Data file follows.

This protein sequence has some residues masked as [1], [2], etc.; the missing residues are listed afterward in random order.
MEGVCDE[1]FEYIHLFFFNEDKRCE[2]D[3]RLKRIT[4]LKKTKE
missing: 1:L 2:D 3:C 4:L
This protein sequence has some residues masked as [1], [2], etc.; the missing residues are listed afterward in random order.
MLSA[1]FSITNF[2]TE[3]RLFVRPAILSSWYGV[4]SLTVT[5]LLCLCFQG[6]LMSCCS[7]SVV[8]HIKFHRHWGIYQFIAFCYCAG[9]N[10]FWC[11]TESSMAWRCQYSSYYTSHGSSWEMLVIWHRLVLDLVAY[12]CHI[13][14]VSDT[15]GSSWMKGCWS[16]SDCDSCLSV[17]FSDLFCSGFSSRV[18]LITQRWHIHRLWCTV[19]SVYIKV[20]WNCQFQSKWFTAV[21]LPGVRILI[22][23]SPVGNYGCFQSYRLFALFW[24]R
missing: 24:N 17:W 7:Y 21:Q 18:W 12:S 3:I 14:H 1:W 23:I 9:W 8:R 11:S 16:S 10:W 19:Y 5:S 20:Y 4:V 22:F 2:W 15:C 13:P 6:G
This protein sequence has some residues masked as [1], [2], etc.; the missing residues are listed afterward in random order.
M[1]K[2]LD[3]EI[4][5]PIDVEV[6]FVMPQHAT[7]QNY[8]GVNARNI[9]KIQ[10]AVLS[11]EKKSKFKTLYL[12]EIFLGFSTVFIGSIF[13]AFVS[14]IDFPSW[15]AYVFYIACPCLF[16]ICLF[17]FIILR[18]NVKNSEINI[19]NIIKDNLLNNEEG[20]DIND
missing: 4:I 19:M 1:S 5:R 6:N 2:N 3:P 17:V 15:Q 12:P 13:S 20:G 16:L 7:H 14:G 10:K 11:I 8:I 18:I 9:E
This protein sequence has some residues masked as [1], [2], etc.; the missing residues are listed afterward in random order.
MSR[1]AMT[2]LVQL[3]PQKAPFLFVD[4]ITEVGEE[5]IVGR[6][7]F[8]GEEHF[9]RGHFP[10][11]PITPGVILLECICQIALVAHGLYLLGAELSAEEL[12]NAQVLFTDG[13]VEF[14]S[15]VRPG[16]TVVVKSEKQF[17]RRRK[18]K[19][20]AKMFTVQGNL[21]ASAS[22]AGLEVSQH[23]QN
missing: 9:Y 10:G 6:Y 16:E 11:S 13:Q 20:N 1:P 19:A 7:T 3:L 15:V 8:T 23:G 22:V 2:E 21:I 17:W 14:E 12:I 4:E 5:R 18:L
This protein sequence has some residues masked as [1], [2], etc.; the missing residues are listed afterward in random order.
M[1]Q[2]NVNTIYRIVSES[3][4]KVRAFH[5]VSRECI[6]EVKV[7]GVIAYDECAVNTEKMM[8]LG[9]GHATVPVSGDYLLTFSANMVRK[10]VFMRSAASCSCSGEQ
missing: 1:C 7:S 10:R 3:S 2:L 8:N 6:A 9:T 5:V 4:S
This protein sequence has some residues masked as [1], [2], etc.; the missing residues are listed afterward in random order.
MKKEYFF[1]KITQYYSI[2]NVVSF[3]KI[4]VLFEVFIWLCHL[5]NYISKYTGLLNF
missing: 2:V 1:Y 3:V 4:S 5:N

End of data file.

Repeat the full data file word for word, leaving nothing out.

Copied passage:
This protein sequence has some residues masked as [1], [2], etc.; the missing residues are listed afterward in random order.
MEGVCDE[1]FEYIHLFFFNEDKRCE[2]D[3]RLKRIT[4]LKKTKE
missing: 1:L 2:D 3:C 4:L
This protein sequence has some residues masked as [1], [2], etc.; the missing residues are listed afterward in random order.
MLSA[1]FSITNF[2]TE[3]RLFVRPAILSSWYGV[4]SLTVT[5]LLCLCFQG[6]LMSCCS[7]SVV[8]HIKFHRHWGIYQFIAFCYCAG[9]N[10]FWC[11]TESSMAWRCQYSSYYTSHGSSWEMLVIWHRLVLDLVAY[12]CHI[13][14]VSDT[15]GSSWMKGCWS[16]SDCDSCLSV[17]FSDLFCSGFSSRV[18]LITQRWHIHRLWCTV[19]SVYIKV[20]WNCQFQSKWFTAV[21]LPGVRILI[22][23]SPVGNYGCFQSYRLFALFW[24]R
missing: 24:N 17:W 7:Y 21:Q 18:W 12:S 3:I 14:H 1:W 23:I 9:W 8:R 11:S 16:S 10:W 19:Y 5:S 20:Y 4:V 22:F 2:W 15:C 13:P 6:G
This protein sequence has some residues masked as [1], [2], etc.; the missing residues are listed afterward in random order.
M[1]K[2]LD[3]EI[4][5]PIDVEV[6]FVMPQHAT[7]QNY[8]GVNARNI[9]KIQ[10]AVLS[11]EKKSKFKTLYL[12]EIFLGFSTVFIGSIF[13]AFVS[14]IDFPSW[15]AYVFYIACPCLF[16]ICLF[17]FIILR[18]NVKNSEINI[19]NIIKDNLLNNEEG[20]DIND
missing: 4:I 19:M 1:S 5:R 6:N 2:N 3:P 17:V 15:Q 12:P 13:S 20:G 16:L 7:H 14:G 10:K 11:I 8:I 18:I 9:E
This protein sequence has some residues masked as [1], [2], etc.; the missing residues are listed afterward in random order.
MSR[1]AMT[2]LVQL[3]PQKAPFLFVD[4]ITEVGEE[5]IVGR[6][7]F[8]GEEHF[9]RGHFP[10][11]PITPGVILLECICQIALVAHGLYLLGAELSAEEL[12]NAQVLFTDG[13]VEF[14]S[15]VRPG[16]TVVVKSEKQF[17]RRRK[18]K[19][20]AKMFTVQGNL[21]ASAS[22]AGLEVSQH[23]QN
missing: 9:Y 10:G 6:Y 16:E 11:S 13:Q 20:N 1:P 19:A 7:T 3:L 15:V 8:T 23:G 22:V 2:E 21:I 17:W 14:E 12:I 4:E 5:R 18:L
This protein sequence has some residues masked as [1], [2], etc.; the missing residues are listed afterward in random order.
M[1]Q[2]NVNTIYRIVSES[3][4]KVRAFH[5]VSRECI[6]EVKV[7]GVIAYDECAVNTEKMM[8]LG[9]GHATVPVSGDYLLTFSANMVRK[10]VFMRSAASCSCSGEQ
missing: 1:C 7:S 10:R 3:S 2:L 8:N 6:A 9:T 5:V 4:S
This protein sequence has some residues masked as [1], [2], etc.; the missing residues are listed afterward in random order.
MKKEYFF[1]KITQYYSI[2]NVVSF[3]KI[4]VLFEVFIWLCHL[5]NYISKYTGLLNF
missing: 2:V 1:Y 3:V 4:S 5:N